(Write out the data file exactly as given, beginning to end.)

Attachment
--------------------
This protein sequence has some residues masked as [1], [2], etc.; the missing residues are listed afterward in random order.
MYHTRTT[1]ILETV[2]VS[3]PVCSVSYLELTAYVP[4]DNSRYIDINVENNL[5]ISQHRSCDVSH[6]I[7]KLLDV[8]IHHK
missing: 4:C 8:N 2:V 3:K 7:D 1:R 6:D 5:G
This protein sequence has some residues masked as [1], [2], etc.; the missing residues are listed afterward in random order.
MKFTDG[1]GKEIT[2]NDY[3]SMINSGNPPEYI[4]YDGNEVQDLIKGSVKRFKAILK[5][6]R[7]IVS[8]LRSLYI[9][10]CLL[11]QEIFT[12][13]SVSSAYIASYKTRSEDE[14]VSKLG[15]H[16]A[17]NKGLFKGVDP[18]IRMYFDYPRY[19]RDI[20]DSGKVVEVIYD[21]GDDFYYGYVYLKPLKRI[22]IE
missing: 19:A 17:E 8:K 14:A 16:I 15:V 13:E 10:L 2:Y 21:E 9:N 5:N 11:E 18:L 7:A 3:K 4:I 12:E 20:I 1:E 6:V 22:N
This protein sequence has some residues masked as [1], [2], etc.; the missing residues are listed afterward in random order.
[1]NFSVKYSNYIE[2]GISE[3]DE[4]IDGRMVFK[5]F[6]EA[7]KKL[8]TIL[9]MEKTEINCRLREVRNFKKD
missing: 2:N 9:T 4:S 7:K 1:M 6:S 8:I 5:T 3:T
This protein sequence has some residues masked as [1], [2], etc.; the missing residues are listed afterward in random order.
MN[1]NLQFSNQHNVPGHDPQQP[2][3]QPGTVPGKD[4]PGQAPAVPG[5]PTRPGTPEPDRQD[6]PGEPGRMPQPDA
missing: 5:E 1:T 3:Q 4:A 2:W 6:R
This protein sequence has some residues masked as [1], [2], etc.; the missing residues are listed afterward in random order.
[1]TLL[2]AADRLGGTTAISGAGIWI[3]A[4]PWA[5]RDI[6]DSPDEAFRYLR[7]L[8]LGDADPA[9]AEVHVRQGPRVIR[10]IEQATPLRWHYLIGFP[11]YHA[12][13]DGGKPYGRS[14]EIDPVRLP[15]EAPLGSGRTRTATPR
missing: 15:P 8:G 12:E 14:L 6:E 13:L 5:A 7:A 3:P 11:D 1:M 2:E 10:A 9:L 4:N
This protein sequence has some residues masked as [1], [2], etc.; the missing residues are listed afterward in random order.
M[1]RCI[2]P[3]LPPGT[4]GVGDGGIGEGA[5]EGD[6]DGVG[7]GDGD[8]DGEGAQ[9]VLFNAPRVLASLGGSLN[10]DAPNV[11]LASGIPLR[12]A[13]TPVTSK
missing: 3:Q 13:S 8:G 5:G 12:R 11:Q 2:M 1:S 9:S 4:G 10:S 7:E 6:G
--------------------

This protein sequence has some residues masked as [1], [2], etc.; the missing residues are listed afterward in random order.
MYHTRTT[1]ILETV[2]VS[3]PVCSVSYLELTAYVP[4]DNSRYIDINVENNL[5]ISQHRSCDVSH[6]I[7]KLLDV[8]IHHK
missing: 4:C 8:N 2:V 3:K 7:D 1:R 6:D 5:G
This protein sequence has some residues masked as [1], [2], etc.; the missing residues are listed afterward in random order.
MKFTDG[1]GKEIT[2]NDY[3]SMINSGNPPEYI[4]YDGNEVQDLIKGSVKRFKAILK[5][6]R[7]IVS[8]LRSLYI[9][10]CLL[11]QEIFT[12][13]SVSSAYIASYKTRSEDE[14]VSKLG[15]H[16]A[17]NKGLFKGVDP[18]IRMYFDYPRY[19]RDI[20]DSGKVVEVIYD[21]GDDFYYGYVYLKPLKRI[22]IE
missing: 19:A 17:E 8:K 14:A 16:I 15:V 13:E 10:L 2:Y 21:E 9:N 5:N 11:E 18:L 7:A 3:K 4:I 12:E 20:I 1:E 6:V 22:N
This protein sequence has some residues masked as [1], [2], etc.; the missing residues are listed afterward in random order.
[1]NFSVKYSNYIE[2]GISE[3]DE[4]IDGRMVFK[5]F[6]EA[7]KKL[8]TIL[9]MEKTEINCRLREVRNFKKD
missing: 2:N 9:T 4:S 7:K 1:M 6:S 8:I 5:T 3:T
This protein sequence has some residues masked as [1], [2], etc.; the missing residues are listed afterward in random order.
MN[1]NLQFSNQHNVPGHDPQQP[2][3]QPGTVPGKD[4]PGQAPAVPG[5]PTRPGTPEPDRQD[6]PGEPGRMPQPDA
missing: 5:E 1:T 3:Q 4:A 2:W 6:R
This protein sequence has some residues masked as [1], [2], etc.; the missing residues are listed afterward in random order.
[1]TLL[2]AADRLGGTTAISGAGIWI[3]A[4]PWA[5]RDI[6]DSPDEAFRYLR[7]L[8]LGDADPA[9]AEVHVRQGPRVIR[10]IEQATPLRWHYLIGFP[11]YHA[12][13]DGGKPYGRS[14]EIDPVRLP[15]EAPLGSGRTRTATPR
missing: 15:P 8:G 12:E 14:L 6:E 13:L 5:A 7:A 3:P 11:D 1:M 2:E 10:A 9:L 4:N
This protein sequence has some residues masked as [1], [2], etc.; the missing residues are listed afterward in random order.
M[1]RCI[2]P[3]LPPGT[4]GVGDGGIGEGA[5]EGD[6]DGVG[7]GDGD[8]DGEGAQ[9]VLFNAPRVLASLGGSLN[10]DAPNV[11]LASGIPLR[12]A[13]TPVTSK
missing: 3:Q 13:S 8:G 5:G 12:R 11:Q 2:M 1:S 9:S 4:G 10:S 7:E 6:G